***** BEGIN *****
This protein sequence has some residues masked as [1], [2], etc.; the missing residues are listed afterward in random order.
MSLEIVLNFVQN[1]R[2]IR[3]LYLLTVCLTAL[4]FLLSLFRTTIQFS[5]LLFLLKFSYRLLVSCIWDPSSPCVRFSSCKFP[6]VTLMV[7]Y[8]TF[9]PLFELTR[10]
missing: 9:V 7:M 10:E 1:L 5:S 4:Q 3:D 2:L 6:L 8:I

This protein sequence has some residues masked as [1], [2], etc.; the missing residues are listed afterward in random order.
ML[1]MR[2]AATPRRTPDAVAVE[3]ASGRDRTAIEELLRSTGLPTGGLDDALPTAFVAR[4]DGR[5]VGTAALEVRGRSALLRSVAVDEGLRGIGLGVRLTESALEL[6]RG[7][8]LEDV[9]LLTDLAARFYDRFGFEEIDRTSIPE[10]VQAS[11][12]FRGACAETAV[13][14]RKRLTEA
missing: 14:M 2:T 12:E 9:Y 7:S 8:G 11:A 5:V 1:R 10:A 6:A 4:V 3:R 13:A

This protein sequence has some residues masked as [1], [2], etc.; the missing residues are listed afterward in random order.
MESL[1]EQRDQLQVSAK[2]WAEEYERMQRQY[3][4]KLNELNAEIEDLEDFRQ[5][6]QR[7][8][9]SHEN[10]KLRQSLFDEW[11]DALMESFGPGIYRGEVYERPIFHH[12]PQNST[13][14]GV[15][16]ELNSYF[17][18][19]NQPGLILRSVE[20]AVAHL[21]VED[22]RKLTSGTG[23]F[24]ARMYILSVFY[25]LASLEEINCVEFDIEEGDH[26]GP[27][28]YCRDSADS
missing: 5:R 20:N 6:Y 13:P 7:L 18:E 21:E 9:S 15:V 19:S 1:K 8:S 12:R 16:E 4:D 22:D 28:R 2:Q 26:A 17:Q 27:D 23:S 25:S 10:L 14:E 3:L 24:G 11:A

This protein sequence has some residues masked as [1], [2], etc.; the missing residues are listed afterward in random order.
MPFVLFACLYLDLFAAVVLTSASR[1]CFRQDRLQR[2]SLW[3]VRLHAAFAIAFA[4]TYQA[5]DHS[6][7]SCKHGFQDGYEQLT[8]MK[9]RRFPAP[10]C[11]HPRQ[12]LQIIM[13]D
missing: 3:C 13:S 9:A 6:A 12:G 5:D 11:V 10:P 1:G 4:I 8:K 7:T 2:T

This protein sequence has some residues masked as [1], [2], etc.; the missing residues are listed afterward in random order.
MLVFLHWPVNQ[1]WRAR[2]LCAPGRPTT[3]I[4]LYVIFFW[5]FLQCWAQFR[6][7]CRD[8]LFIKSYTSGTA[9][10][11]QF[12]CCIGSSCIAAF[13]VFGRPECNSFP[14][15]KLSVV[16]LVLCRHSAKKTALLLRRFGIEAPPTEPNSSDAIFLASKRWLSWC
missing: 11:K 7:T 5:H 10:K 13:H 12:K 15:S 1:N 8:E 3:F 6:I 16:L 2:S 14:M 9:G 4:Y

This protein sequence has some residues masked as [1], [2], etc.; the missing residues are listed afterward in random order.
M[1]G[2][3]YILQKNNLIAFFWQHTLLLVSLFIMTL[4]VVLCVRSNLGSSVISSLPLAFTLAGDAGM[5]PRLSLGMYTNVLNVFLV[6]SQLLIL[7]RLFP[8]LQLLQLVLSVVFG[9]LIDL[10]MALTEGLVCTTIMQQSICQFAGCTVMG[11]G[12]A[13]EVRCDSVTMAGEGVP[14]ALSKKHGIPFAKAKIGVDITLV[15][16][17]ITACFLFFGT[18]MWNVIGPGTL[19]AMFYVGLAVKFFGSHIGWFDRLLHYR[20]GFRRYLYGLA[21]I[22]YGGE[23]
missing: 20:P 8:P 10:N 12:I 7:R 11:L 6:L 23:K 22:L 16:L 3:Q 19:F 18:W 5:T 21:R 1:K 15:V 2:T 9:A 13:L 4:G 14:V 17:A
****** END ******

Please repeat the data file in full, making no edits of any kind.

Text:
This protein sequence has some residues masked as [1], [2], etc.; the missing residues are listed afterward in random order.
MSLEIVLNFVQN[1]R[2]IR[3]LYLLTVCLTAL[4]FLLSLFRTTIQFS[5]LLFLLKFSYRLLVSCIWDPSSPCVRFSSCKFP[6]VTLMV[7]Y[8]TF[9]PLFELTR[10]
missing: 9:V 7:M 10:E 1:L 5:S 4:Q 3:D 2:L 6:L 8:I

This protein sequence has some residues masked as [1], [2], etc.; the missing residues are listed afterward in random order.
ML[1]MR[2]AATPRRTPDAVAVE[3]ASGRDRTAIEELLRSTGLPTGGLDDALPTAFVAR[4]DGR[5]VGTAALEVRGRSALLRSVAVDEGLRGIGLGVRLTESALEL[6]RG[7][8]LEDV[9]LLTDLAARFYDRFGFEEIDRTSIPE[10]VQAS[11][12]FRGACAETAV[13][14]RKRLTEA
missing: 14:M 2:T 12:E 9:Y 7:S 8:G 11:A 5:V 1:R 10:A 6:A 4:V 3:R 13:A

This protein sequence has some residues masked as [1], [2], etc.; the missing residues are listed afterward in random order.
MESL[1]EQRDQLQVSAK[2]WAEEYERMQRQY[3][4]KLNELNAEIEDLEDFRQ[5][6]QR[7][8][9]SHEN[10]KLRQSLFDEW[11]DALMESFGPGIYRGEVYERPIFHH[12]PQNST[13][14]GV[15][16]ELNSYF[17][18][19]NQPGLILRSVE[20]AVAHL[21]VED[22]RKLTSGTG[23]F[24]ARMYILSVFY[25]LASLEEINCVEFDIEEGDH[26]GP[27][28]YCRDSADS
missing: 5:R 20:N 6:Y 13:P 7:L 18:E 21:E 9:S 15:V 19:S 1:K 8:S 12:R 16:E 4:D 22:D 28:R 2:Q 26:A 17:Q 27:D 23:S 25:S 10:L 14:E 3:L 24:G 11:A

This protein sequence has some residues masked as [1], [2], etc.; the missing residues are listed afterward in random order.
MPFVLFACLYLDLFAAVVLTSASR[1]CFRQDRLQR[2]SLW[3]VRLHAAFAIAFA[4]TYQA[5]DHS[6][7]SCKHGFQDGYEQLT[8]MK[9]RRFPAP[10]C[11]HPRQ[12]LQIIM[13]D
missing: 3:C 13:S 9:A 6:A 12:G 5:D 11:V 10:P 1:G 4:I 8:K 7:T 2:T

This protein sequence has some residues masked as [1], [2], etc.; the missing residues are listed afterward in random order.
MLVFLHWPVNQ[1]WRAR[2]LCAPGRPTT[3]I[4]LYVIFFW[5]FLQCWAQFR[6][7]CRD[8]LFIKSYTSGTA[9][10][11]QF[12]CCIGSSCIAAF[13]VFGRPECNSFP[14][15]KLSVV[16]LVLCRHSAKKTALLLRRFGIEAPPTEPNSSDAIFLASKRWLSWC
missing: 11:K 7:T 5:H 10:K 13:H 12:K 15:S 1:N 8:E 3:F 6:I 16:L 2:S 14:M 9:G 4:Y

This protein sequence has some residues masked as [1], [2], etc.; the missing residues are listed afterward in random order.
M[1]G[2][3]YILQKNNLIAFFWQHTLLLVSLFIMTL[4]VVLCVRSNLGSSVISSLPLAFTLAGDAGM[5]PRLSLGMYTNVLNVFLV[6]SQLLIL[7]RLFP[8]LQLLQLVLSVVFG[9]LIDL[10]MALTEGLVCTTIMQQSICQFAGCTVMG[11]G[12]A[13]EVRCDSVTMAGEGVP[14]ALSKKHGIPFAKAKIGVDITLV[15][16][17]ITACFLFFGT[18]MWNVIGPGTL[19]AMFYVGLAVKFFGSHIGWFDRLLHYR[20]GFRRYLYGLA[21]I[22]YGGE[23]
missing: 20:P 8:P 10:N 12:I 7:R 11:L 6:L 23:K 22:L 16:L 3:Q 19:F 18:W 5:T 21:R 1:K 15:V 2:T 9:A 13:L 4:G 14:V 17:A